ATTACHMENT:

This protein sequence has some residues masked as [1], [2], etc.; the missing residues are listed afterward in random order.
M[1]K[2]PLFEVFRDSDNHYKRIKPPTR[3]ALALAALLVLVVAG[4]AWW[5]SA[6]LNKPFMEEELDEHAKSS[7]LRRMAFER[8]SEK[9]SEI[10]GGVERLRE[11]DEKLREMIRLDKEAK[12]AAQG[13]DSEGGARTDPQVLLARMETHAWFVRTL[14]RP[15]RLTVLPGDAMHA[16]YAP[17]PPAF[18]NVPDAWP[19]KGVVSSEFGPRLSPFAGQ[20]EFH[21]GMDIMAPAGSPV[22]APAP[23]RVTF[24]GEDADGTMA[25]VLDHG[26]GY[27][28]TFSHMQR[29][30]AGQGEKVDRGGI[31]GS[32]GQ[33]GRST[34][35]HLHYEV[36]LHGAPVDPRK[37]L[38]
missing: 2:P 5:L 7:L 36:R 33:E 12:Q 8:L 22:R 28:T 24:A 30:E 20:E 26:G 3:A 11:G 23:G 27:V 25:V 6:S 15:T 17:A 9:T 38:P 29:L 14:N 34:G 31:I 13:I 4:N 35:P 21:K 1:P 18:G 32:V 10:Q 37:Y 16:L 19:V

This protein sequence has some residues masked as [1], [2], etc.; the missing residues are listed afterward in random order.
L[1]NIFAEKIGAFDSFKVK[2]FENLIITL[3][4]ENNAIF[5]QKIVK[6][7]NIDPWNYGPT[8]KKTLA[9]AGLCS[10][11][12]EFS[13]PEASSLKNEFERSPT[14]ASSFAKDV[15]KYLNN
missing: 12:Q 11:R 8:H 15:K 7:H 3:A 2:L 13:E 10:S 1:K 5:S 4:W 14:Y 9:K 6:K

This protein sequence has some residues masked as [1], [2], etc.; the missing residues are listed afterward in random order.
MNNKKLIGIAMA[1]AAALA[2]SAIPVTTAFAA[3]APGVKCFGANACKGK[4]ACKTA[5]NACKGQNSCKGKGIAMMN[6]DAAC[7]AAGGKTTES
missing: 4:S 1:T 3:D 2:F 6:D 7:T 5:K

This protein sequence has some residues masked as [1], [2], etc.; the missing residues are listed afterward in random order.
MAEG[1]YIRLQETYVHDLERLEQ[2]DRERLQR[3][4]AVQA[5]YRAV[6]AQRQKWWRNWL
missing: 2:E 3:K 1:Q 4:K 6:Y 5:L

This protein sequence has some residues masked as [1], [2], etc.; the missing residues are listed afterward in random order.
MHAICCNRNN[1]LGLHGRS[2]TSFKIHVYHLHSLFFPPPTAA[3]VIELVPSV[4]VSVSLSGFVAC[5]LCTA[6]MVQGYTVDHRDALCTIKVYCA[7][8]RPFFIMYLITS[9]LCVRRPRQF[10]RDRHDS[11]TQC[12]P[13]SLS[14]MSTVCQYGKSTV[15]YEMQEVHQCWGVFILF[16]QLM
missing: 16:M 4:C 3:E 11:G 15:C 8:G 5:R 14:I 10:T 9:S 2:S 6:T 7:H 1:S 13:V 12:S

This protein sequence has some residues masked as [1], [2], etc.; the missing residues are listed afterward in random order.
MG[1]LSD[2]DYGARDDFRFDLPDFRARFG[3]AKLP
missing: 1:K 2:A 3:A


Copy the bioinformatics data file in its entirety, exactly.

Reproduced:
This protein sequence has some residues masked as [1], [2], etc.; the missing residues are listed afterward in random order.
M[1]K[2]PLFEVFRDSDNHYKRIKPPTR[3]ALALAALLVLVVAG[4]AWW[5]SA[6]LNKPFMEEELDEHAKSS[7]LRRMAFER[8]SEK[9]SEI[10]GGVERLRE[11]DEKLREMIRLDKEAK[12]AAQG[13]DSEGGARTDPQVLLARMETHAWFVRTL[14]RP[15]RLTVLPGDAMHA[16]YAP[17]PPAF[18]NVPDAWP[19]KGVVSSEFGPRLSPFAGQ[20]EFH[21]GMDIMAPAGSPV[22]APAP[23]RVTF[24]GEDADGTMA[25]VLDHG[26]GY[27][28]TFSHMQR[29][30]AGQGEKVDRGGI[31]GS[32]GQ[33]GRST[34][35]HLHYEV[36]LHGAPVDPRK[37]L[38]
missing: 2:P 5:L 7:L 36:R 33:E 12:Q 8:L 22:R 28:T 24:A 30:E 20:E 26:G 3:A 11:G 23:G 27:V 25:V 6:S 15:T 17:A 9:T 38:P 29:L 14:N 34:G 31:I 13:I 4:N 35:P 21:K 1:P 18:G 32:V 10:Q 37:Y 16:L 19:V

This protein sequence has some residues masked as [1], [2], etc.; the missing residues are listed afterward in random order.
L[1]NIFAEKIGAFDSFKVK[2]FENLIITL[3][4]ENNAIF[5]QKIVK[6][7]NIDPWNYGPT[8]KKTLA[9]AGLCS[10][11][12]EFS[13]PEASSLKNEFERSPT[14]ASSFAKDV[15]KYLNN
missing: 12:Q 11:R 8:H 15:K 7:H 3:A 2:L 13:E 10:S 1:K 5:S 4:W 14:Y 9:K 6:K

This protein sequence has some residues masked as [1], [2], etc.; the missing residues are listed afterward in random order.
MNNKKLIGIAMA[1]AAALA[2]SAIPVTTAFAA[3]APGVKCFGANACKGK[4]ACKTA[5]NACKGQNSCKGKGIAMMN[6]DAAC[7]AAGGKTTES
missing: 4:S 1:T 3:D 2:F 6:D 7:T 5:K

This protein sequence has some residues masked as [1], [2], etc.; the missing residues are listed afterward in random order.
MAEG[1]YIRLQETYVHDLERLEQ[2]DRERLQR[3][4]AVQA[5]YRAV[6]AQRQKWWRNWL
missing: 2:E 3:K 1:Q 4:K 6:Y 5:L

This protein sequence has some residues masked as [1], [2], etc.; the missing residues are listed afterward in random order.
MHAICCNRNN[1]LGLHGRS[2]TSFKIHVYHLHSLFFPPPTAA[3]VIELVPSV[4]VSVSLSGFVAC[5]LCTA[6]MVQGYTVDHRDALCTIKVYCA[7][8]RPFFIMYLITS[9]LCVRRPRQF[10]RDRHDS[11]TQC[12]P[13]SLS[14]MSTVCQYGKSTV[15]YEMQEVHQCWGVFILF[16]QLM
missing: 16:M 4:C 3:E 11:G 15:C 8:G 5:R 14:I 10:T 9:S 2:S 6:T 7:H 1:S 13:V 12:S

This protein sequence has some residues masked as [1], [2], etc.; the missing residues are listed afterward in random order.
MG[1]LSD[2]DYGARDDFRFDLPDFRARFG[3]AKLP
missing: 1:K 2:A 3:A